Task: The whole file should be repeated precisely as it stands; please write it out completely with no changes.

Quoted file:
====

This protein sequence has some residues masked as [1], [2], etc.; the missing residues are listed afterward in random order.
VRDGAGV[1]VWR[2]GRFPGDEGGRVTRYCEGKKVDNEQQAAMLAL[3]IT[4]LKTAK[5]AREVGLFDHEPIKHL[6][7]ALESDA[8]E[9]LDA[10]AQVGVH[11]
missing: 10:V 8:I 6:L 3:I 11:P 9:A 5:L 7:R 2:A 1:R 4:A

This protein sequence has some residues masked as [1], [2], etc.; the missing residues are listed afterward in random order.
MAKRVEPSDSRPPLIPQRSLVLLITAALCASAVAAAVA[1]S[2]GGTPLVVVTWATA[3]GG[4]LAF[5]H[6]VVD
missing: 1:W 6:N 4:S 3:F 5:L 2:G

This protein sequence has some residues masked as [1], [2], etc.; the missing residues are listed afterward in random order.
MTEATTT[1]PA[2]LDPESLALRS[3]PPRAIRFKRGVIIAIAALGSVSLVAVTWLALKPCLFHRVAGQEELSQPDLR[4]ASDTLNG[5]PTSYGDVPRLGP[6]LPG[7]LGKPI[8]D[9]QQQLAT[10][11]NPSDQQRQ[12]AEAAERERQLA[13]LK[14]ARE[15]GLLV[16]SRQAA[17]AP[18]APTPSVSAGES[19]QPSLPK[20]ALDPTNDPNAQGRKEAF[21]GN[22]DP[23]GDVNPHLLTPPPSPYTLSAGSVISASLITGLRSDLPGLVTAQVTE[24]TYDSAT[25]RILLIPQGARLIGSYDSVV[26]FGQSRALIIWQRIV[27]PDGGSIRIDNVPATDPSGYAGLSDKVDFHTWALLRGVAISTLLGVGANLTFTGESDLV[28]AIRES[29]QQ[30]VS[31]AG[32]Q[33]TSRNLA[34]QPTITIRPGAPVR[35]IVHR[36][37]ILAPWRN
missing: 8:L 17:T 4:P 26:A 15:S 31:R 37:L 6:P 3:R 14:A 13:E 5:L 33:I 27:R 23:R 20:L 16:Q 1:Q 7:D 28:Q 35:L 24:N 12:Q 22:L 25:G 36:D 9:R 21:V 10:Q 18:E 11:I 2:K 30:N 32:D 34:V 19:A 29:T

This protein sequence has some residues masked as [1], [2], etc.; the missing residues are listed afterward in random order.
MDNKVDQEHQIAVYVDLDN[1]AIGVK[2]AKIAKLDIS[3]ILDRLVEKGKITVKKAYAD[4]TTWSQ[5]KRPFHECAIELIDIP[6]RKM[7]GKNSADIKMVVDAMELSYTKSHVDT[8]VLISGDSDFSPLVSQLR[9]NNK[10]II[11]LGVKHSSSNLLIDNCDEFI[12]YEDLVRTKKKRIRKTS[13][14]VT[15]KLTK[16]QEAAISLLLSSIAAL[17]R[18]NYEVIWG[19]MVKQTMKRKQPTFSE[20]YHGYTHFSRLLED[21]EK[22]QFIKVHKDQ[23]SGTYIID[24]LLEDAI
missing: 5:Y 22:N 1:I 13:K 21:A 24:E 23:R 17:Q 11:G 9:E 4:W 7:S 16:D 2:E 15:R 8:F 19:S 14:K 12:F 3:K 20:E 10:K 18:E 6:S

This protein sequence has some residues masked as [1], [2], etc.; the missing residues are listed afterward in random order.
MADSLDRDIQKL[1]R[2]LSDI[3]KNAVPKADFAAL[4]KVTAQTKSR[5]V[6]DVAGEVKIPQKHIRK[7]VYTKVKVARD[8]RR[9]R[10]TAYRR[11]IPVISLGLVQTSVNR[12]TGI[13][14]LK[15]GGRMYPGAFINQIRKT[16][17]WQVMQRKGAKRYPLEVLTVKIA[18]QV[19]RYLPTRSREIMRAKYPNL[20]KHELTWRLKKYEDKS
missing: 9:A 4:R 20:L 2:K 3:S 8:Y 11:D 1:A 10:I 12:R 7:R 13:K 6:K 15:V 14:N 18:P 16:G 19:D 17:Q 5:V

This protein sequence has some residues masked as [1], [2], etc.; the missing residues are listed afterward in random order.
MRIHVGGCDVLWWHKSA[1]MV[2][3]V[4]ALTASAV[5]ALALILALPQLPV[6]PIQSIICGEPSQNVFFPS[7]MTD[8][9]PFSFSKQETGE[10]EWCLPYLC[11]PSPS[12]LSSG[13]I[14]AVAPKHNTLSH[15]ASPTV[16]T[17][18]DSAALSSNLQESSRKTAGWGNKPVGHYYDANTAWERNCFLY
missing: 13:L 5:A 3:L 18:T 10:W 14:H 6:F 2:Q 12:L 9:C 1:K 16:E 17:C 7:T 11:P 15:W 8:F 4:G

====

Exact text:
This protein sequence has some residues masked as [1], [2], etc.; the missing residues are listed afterward in random order.
VRDGAGV[1]VWR[2]GRFPGDEGGRVTRYCEGKKVDNEQQAAMLAL[3]IT[4]LKTAK[5]AREVGLFDHEPIKHL[6][7]ALESDA[8]E[9]LDA[10]AQVGVH[11]
missing: 10:V 8:I 6:L 3:I 11:P 9:A 5:L 7:R 2:A 1:R 4:A

This protein sequence has some residues masked as [1], [2], etc.; the missing residues are listed afterward in random order.
MAKRVEPSDSRPPLIPQRSLVLLITAALCASAVAAAVA[1]S[2]GGTPLVVVTWATA[3]GG[4]LAF[5]H[6]VVD
missing: 1:W 6:N 4:S 3:F 5:L 2:G

This protein sequence has some residues masked as [1], [2], etc.; the missing residues are listed afterward in random order.
MTEATTT[1]PA[2]LDPESLALRS[3]PPRAIRFKRGVIIAIAALGSVSLVAVTWLALKPCLFHRVAGQEELSQPDLR[4]ASDTLNG[5]PTSYGDVPRLGP[6]LPG[7]LGKPI[8]D[9]QQQLAT[10][11]NPSDQQRQ[12]AEAAERERQLA[13]LK[14]ARE[15]GLLV[16]SRQAA[17]AP[18]APTPSVSAGES[19]QPSLPK[20]ALDPTNDPNAQGRKEAF[21]GN[22]DP[23]GDVNPHLLTPPPSPYTLSAGSVISASLITGLRSDLPGLVTAQVTE[24]TYDSAT[25]RILLIPQGARLIGSYDSVV[26]FGQSRALIIWQRIV[27]PDGGSIRIDNVPATDPSGYAGLSDKVDFHTWALLRGVAISTLLGVGANLTFTGESDLV[28]AIRES[29]QQ[30]VS[31]AG[32]Q[33]TSRNLA[34]QPTITIRPGAPVR[35]IVHR[36][37]ILAPWRN
missing: 8:L 17:T 4:P 26:A 15:S 31:R 37:L 6:P 3:R 14:A 13:E 5:L 33:I 27:R 23:R 20:L 16:Q 1:Q 7:D 28:Q 35:L 24:N 12:Q 22:L 25:G 36:D 9:R 21:V 10:Q 18:E 11:I 2:K 30:N 32:D 34:V 19:A 29:T

This protein sequence has some residues masked as [1], [2], etc.; the missing residues are listed afterward in random order.
MDNKVDQEHQIAVYVDLDN[1]AIGVK[2]AKIAKLDIS[3]ILDRLVEKGKITVKKAYAD[4]TTWSQ[5]KRPFHECAIELIDIP[6]RKM[7]GKNSADIKMVVDAMELSYTKSHVDT[8]VLISGDSDFSPLVSQLR[9]NNK[10]II[11]LGVKHSSSNLLIDNCDEFI[12]YEDLVRTKKKRIRKTS[13][14]VT[15]KLTK[16]QEAAISLLLSSIAAL[17]R[18]NYEVIWG[19]MVKQTMKRKQPTFSE[20]YHGYTHFSRLLED[21]EK[22]QFIKVHKDQ[23]SGTYIID[24]LLEDAI
missing: 5:Y 22:N 1:I 13:K 21:A 24:E 23:R 17:Q 11:G 9:E 4:W 7:S 16:D 2:E 15:R 8:F 19:S 14:K 12:F 3:K 20:E 10:K 18:E 6:S

This protein sequence has some residues masked as [1], [2], etc.; the missing residues are listed afterward in random order.
MADSLDRDIQKL[1]R[2]LSDI[3]KNAVPKADFAAL[4]KVTAQTKSR[5]V[6]DVAGEVKIPQKHIRK[7]VYTKVKVARD[8]RR[9]R[10]TAYRR[11]IPVISLGLVQTSVNR[12]TGI[13][14]LK[15]GGRMYPGAFINQIRKT[16][17]WQVMQRKGAKRYPLEVLTVKIA[18]QV[19]RYLPTRSREIMRAKYPNL[20]KHELTWRLKKYEDKS
missing: 9:A 4:R 20:L 2:K 3:S 8:Y 11:D 1:A 10:I 12:R 7:R 13:K 6:K 15:V 14:N 18:P 16:G 19:D 17:Q 5:V

This protein sequence has some residues masked as [1], [2], etc.; the missing residues are listed afterward in random order.
MRIHVGGCDVLWWHKSA[1]MV[2][3]V[4]ALTASAV[5]ALALILALPQLPV[6]PIQSIICGEPSQNVFFPS[7]MTD[8][9]PFSFSKQETGE[10]EWCLPYLC[11]PSPS[12]LSSG[13]I[14]AVAPKHNTLSH[15]ASPTV[16]T[17][18]DSAALSSNLQESSRKTAGWGNKPVGHYYDANTAWERNCFLY
missing: 13:L 5:A 3:L 18:T 10:W 14:H 6:F 2:Q 12:L 9:C 1:K 16:E 17:C 7:T 11:P 15:W 8:F 4:G